Okay, are you ready?

Here it is!


eight-foot ceiling wall decor vignette


I didn’t copy all of his furniture. However, the chest is Louis XVI.


Below are some of the measurements; you’ll see that these are normal-sized pieces.


eight-foot ceiling wall decor - like Furlow Gatewood wall decor vignette measurements

Actually, those ginger jars, on closer inspection, look to be 10″ wide. But, you get the idea.


Laurel, how wide is the wall?


It’s 6′-3″, just like my darling son, Cale, who just landed in the middle of Kentucky for a three-month work-study-mentorship for timber framing. Yes, he wants to be a builder. Isn’t that cool?


Okay, let’s summarize. I believe I answered the questions Fronda had in her bullet points.


  • So that your wall decor doesn’t look dumb or kitschy, look to the masters for ideas.

Gosh, guys. That’s what Furlow did. He did not make all of this up. He just did it better than everyone else. It has all already been done, but not in such a fresh, natural way.

  • For sizing, you need to get some graph paper and a pencil, or you can play on Pickmonkey like I love to do.
  • Spacing looks good to your eye, but I usually like at least 2″ – 4″ between most elements.


Again, the rules have a little leeway.


Okay, I played around some more, and one last image.


eight-foot ceiling wall decor - like Furlow Gatewood wall decor vignette - geometry

Look at that geometry! I created the three main horizontal areas.

The orange stripes overlap between the chartreuse and the prints’ top and bottom. And then, look how naturally the triangles fit in to create a six-pointed star. I’ve never done this before, and I’ve never seen anyone else do it. However, it makes so much sense.


Laurel, could you do this with walls that are a different size?


Yes! Absolutely.


One Man's Folly, The Exceptional Houses of Furlow Gatewood


I recommend getting Furlow’s book if you don’t already have it. You can find it here.

You can also learn a lot going through Rod Collins’ Smugmug. And that’s free. However, he has dozens of folders, and you can’t always tell what you’ll find on the inside by the outside. Still, it’s an incredible gift Rod has given to the world.

I hope you enjoyed this post and got more clarity when creating beautiful wall decor vignettes.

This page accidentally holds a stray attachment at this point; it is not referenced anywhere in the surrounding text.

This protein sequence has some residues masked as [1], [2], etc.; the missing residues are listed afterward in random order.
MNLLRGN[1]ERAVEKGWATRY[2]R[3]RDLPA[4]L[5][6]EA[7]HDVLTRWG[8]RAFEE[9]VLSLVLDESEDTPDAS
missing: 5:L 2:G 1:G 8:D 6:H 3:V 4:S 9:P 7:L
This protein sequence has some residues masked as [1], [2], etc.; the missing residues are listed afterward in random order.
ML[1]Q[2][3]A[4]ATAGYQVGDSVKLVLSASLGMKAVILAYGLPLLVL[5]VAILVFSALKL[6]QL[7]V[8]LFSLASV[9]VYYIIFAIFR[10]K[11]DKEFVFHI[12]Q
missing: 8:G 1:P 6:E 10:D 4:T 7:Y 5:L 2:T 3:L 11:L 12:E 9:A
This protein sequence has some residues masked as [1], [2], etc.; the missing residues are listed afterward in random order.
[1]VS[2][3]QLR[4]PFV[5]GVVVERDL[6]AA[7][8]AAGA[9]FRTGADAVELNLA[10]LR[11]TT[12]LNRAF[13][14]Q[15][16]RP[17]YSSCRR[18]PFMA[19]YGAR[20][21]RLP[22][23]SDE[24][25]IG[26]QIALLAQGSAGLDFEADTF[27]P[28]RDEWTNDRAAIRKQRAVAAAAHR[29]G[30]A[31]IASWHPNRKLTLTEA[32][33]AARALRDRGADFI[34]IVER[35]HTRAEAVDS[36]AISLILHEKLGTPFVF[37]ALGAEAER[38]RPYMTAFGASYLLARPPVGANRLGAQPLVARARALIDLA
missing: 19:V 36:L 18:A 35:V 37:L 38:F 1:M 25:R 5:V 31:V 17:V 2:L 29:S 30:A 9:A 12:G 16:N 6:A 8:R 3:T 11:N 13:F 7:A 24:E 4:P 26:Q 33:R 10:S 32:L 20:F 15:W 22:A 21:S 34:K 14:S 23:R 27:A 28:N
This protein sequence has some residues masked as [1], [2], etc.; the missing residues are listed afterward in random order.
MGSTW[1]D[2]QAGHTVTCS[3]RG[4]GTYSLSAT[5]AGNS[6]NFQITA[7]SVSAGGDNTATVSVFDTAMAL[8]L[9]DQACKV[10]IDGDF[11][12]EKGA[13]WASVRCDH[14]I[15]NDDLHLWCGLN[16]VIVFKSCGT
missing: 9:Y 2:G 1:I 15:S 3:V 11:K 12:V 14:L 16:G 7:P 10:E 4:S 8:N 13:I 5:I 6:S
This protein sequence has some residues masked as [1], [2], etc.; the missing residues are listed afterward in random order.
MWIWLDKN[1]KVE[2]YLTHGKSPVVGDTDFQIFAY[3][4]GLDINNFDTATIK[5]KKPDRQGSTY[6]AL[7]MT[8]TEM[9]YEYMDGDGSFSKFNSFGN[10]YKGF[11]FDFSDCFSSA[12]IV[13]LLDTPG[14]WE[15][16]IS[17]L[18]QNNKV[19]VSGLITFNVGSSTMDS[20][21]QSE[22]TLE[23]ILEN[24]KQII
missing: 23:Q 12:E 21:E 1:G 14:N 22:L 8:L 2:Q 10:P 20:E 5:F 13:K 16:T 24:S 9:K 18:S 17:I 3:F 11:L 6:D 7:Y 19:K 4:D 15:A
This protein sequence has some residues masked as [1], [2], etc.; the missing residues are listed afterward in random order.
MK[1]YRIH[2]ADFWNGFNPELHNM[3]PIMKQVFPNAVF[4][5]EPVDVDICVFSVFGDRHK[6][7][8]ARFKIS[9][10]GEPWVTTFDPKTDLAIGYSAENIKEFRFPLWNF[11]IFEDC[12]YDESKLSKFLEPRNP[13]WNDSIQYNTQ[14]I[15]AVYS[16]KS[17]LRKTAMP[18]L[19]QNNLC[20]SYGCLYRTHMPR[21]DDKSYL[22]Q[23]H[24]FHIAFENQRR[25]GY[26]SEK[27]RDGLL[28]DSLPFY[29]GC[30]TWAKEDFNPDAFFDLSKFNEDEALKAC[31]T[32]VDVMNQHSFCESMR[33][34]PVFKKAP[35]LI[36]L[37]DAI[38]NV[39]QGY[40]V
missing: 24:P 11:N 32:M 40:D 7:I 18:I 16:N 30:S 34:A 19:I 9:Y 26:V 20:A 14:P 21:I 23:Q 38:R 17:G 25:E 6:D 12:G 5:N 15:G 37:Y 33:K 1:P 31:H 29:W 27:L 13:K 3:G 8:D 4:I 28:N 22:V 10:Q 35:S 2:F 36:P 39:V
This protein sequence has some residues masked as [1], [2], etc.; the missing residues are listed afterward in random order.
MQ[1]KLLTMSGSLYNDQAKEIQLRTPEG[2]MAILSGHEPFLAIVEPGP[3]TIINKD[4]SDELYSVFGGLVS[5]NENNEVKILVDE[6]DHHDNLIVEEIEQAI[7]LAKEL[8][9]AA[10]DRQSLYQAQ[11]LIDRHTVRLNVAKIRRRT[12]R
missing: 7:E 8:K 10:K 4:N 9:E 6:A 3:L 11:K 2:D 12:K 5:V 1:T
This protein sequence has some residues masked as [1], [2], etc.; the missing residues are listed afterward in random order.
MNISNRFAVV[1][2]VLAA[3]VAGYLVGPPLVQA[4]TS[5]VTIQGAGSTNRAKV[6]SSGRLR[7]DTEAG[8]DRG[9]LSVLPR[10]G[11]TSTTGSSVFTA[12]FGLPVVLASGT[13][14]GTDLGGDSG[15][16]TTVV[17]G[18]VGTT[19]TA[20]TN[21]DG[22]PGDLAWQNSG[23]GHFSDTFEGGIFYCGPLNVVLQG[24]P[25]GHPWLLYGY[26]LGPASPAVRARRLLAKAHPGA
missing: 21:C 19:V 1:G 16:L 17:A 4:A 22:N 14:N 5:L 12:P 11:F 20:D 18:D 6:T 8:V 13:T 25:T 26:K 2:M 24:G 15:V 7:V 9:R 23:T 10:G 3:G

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22 Responses

  1. The cover of that book is a bold move. I see the two dirty spots on the lower left side of the skirt and the slightly out-of-focus left dog and think, “I would have never chosen this picture to be in a picture book, much less the cover.” This is because I’m perfectionistic in nature. However, the picture is mesmerizingly yummy and makes me want to buy the book. So someone was brilliant and BRAVE enough to use that photo. That is real art, right? The art of grasping the emotional core of a group of beautiful things.

  2. Laurel, I’ve been cleaning out my email, and have re-read all of your posts over the last several months before I move them to “your” mailbox. I have to tell you that the breadth of your knowledge, and your ability to convey information, coupled with your silliness makes you a true gem-a real treasure. I so appreciate your doing what you do. Thank you!

  3. Rod Collins’ Smugmug Is a goldmine…I mean a real friggin goldmine! I hope he never deletes it!🙏
    I had been on it a few years ago, but seeing all the new photos of Furlow‘s last birthday and the many now empty rooms is just heartbreaking…but also an amazing testament to a great mensch. And his urn planted with his beloved dogs…ok, now I’m crying.
    Even seeing the empty rooms now is so amazing because we see the barebones he created…the sizes, windows, the moldings and framings, wall textures and backdrop colors. So much to take from this.
    I wonder if the items will be auctioned off at one point…and what will happen to the property…?

    1. Hi Jane,

      I know… the photos make one feel like they are there. This volume of images that Rod has taken is priceless.

      Yes, the items are to be auctioned off, but when, I don’t know. Maybe they are waiting until after the coronation.
      I do believe that Stair Galleries is handling the auction.

      As for the houses, I believe all but Peacock House is going to be sold. Can you imagine seeing these gems with someone else’s furniture in them? Sorry, I don’t mean to make you cry, again! {{hugs}}

  4. Thank you very much for featuring Julia Reed’s fabulous book, “One Man’s Folly.” I purchased it immediately and have spent several hours soaking it in. I must admit, the barn is my favorite.

    You did go through such careful consideration on the height of the windows, yet, I thought I recalled the book mentioning the ceiling height. There it is, right on page 102, second paragraph, last sentence: